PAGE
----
Rio 2016

What the Hell Is This Russian Olympic Pistol Shooter Wearing?

Vitalina Batsarashkina in the women's 25m pistol event | Sam Greenwood/Getty Images
Vitalina Batsarashkina in the women's 25m pistol event | Sam Greenwood/Getty Images

RIO 2016! It's a showcase for the triumph of the human spirit, opportunity for the world's top athletes to have all the sex, and a possible looming health disaster of epic proportions. High jump over here for all of Thrillist's coverage of the games, and the games beyond the games.

Well, we didn't expect to see cybernetics at the Olympics until at least 2020, but that just shows what we know!

Jokes, aside, this Russian sharp shooter's name is Vitalina Batsarashkina, and while her Olympic-level glasses may mystify you, they're actually pretty common when it comes to blowing away the competition in the pistol shooting events at Rio this year.

Just look how happy this dude is to be wearing his.

The glasses aren't a fashion statement as much as they are a corrective for the natural deception your eyes pull when you try to hit targets at a distance. Sharpshooting at the Olympics means using your gun's front and rear sights to line up with the target -- and doing so quickly and instinctively. The alignment of your arm and your breathing all factor into the process, but seeing the target accurately is probably your first concern. As experienced Olympic gunsmith Scott Pilkington put it to Wired: "The ability to hit the target is your ability to correctly hold those two alignments points up against the target."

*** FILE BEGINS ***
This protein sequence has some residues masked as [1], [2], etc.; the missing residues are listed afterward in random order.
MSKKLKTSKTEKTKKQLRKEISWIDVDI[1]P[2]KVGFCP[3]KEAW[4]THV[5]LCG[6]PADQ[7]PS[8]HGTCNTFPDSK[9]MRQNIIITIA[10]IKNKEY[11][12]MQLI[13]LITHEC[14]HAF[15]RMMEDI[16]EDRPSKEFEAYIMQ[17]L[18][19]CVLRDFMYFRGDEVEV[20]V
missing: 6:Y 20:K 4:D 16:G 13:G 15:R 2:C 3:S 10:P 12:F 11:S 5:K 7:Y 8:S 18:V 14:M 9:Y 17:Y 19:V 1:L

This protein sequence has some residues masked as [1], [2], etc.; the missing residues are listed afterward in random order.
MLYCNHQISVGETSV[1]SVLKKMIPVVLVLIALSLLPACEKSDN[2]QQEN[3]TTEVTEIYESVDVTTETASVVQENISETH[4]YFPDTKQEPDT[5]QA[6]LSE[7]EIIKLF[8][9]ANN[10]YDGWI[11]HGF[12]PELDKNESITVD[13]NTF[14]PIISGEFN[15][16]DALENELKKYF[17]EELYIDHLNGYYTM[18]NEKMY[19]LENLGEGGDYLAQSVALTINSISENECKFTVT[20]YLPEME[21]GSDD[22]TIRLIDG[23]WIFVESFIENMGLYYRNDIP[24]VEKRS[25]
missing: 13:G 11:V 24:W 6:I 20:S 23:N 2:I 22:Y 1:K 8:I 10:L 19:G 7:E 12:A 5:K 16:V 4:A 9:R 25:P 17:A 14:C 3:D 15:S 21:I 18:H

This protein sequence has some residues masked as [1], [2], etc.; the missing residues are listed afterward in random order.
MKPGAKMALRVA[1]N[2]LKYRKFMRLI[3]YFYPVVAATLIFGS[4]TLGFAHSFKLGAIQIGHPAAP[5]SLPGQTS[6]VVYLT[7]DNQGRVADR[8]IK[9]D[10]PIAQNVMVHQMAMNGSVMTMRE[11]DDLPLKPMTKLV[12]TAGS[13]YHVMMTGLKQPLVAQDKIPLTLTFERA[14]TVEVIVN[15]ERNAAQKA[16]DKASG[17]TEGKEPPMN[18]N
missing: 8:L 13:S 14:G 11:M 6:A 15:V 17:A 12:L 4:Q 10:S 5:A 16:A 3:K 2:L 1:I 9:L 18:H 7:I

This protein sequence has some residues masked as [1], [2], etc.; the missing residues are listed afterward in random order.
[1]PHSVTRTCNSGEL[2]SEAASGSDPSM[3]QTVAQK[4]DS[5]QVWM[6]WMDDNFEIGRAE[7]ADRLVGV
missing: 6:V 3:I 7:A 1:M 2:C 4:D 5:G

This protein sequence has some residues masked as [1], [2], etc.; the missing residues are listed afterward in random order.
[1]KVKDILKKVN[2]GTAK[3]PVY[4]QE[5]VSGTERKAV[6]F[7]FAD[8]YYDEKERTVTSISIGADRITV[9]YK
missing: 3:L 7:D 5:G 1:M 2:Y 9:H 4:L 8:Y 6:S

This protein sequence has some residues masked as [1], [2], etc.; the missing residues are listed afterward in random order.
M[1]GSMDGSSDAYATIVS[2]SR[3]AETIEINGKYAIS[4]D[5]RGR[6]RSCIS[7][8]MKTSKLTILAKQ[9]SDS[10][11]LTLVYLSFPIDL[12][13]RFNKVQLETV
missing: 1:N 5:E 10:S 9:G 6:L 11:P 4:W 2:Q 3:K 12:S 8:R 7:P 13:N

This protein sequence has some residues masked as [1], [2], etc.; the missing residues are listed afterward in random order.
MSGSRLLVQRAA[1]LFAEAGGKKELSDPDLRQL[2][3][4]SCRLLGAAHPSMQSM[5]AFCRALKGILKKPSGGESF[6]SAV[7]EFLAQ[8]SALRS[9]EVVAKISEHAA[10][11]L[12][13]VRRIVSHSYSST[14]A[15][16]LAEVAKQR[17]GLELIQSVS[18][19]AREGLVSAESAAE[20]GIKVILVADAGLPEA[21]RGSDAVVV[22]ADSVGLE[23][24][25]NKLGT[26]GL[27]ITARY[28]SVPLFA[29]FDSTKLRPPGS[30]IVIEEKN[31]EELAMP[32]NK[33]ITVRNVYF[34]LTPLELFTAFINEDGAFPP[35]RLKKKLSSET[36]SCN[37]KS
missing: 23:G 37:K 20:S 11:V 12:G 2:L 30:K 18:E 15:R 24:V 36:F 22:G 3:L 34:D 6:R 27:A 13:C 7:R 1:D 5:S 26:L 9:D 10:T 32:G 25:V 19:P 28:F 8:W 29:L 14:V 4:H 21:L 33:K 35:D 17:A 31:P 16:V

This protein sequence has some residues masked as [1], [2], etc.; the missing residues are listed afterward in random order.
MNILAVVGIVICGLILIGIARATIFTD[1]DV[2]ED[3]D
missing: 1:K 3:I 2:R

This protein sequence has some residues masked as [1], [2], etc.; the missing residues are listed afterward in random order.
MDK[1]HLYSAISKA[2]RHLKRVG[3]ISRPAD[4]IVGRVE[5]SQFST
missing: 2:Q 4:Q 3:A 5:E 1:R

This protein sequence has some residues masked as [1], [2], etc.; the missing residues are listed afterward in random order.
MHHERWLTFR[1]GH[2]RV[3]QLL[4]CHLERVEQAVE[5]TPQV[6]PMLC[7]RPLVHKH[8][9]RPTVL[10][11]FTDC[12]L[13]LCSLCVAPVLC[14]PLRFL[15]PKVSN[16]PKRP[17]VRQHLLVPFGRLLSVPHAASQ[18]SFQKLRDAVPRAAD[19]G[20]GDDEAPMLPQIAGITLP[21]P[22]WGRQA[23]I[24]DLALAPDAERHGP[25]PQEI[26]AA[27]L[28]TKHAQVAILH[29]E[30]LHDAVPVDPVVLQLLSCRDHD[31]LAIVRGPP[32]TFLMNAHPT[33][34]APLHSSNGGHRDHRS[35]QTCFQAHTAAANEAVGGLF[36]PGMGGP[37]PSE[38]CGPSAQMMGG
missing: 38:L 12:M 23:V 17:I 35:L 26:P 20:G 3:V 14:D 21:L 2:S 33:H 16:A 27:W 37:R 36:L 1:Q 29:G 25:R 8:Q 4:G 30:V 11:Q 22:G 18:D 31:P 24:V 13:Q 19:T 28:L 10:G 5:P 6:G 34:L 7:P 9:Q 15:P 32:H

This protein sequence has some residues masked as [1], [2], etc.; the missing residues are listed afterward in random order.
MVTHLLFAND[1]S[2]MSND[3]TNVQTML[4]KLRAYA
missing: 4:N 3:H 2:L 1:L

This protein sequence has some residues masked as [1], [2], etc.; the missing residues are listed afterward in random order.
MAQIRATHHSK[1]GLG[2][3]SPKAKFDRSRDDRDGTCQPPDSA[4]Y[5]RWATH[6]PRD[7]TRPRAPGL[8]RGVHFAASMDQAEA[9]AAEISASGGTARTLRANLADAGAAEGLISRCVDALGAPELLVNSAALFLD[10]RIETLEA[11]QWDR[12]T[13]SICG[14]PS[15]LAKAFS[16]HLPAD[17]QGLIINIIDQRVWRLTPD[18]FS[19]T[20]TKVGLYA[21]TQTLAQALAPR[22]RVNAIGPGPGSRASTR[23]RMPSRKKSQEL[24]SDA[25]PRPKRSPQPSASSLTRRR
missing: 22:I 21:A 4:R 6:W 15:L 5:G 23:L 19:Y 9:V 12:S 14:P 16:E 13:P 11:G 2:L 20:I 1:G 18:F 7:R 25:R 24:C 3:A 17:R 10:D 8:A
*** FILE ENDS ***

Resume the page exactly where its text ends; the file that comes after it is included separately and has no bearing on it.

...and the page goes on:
These glasses, equipped with a lens, blinders, and mechanical irises, help you do that in one neat and tidy robotic-looking package. They're all the rage with Olympic shooters like Russia's Batsarashkina (who wears blinders with doodles on them) and Greece's Anna Korakaki (who won the gold medal for the women's 25m pistol event).

Just like a visual field test at the optometrist or any other eye exam, the blinders help you focus with one eye. You can't trust both of them together, so your eye doctor covers one up to allow the other to do the hard work of focusing on the target, testing one against the other. Olympic shooters who use these want to cover one eye with blinders, or darken it so that they can focus with the other eye more readily.

Additionally, the mechanical irises contract and expand depending on how much light you want in your eyes, just like the aperture on a camera lens. On any camera -- most apparent on those DSLR cameras with detachable lenses -- using lenses with larger apertures, like f/1.4 or f/2.8, will result in soft-focus backgrounds (or shallow depth-of-field). Sometimes a photographer or cinematographer might want to create that effect, with a face or a subject in sharp focus and the background a wash of haze. Opening your aperture that wide will also result in a much brighter field of view.

The opposite is true for a sharpshooter. The smaller the aperture, the deeper the depth of field, and the farther the sharpshooter can see with accuracy. As the Wired story explains, they want both their gun sights and their target in as sharp a focus as possible immediately within the brief seconds they have to aim, pull the trigger, and hit the target.

Some fools have called them "incredibly dorky," but we're willing to bet they haven't won any gold medals. That said, they could cost you upwards of $500.

H/T: Wired

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Eric Vilas-Boas has shot many photos in his life, but no guns. Follow him on Twitter.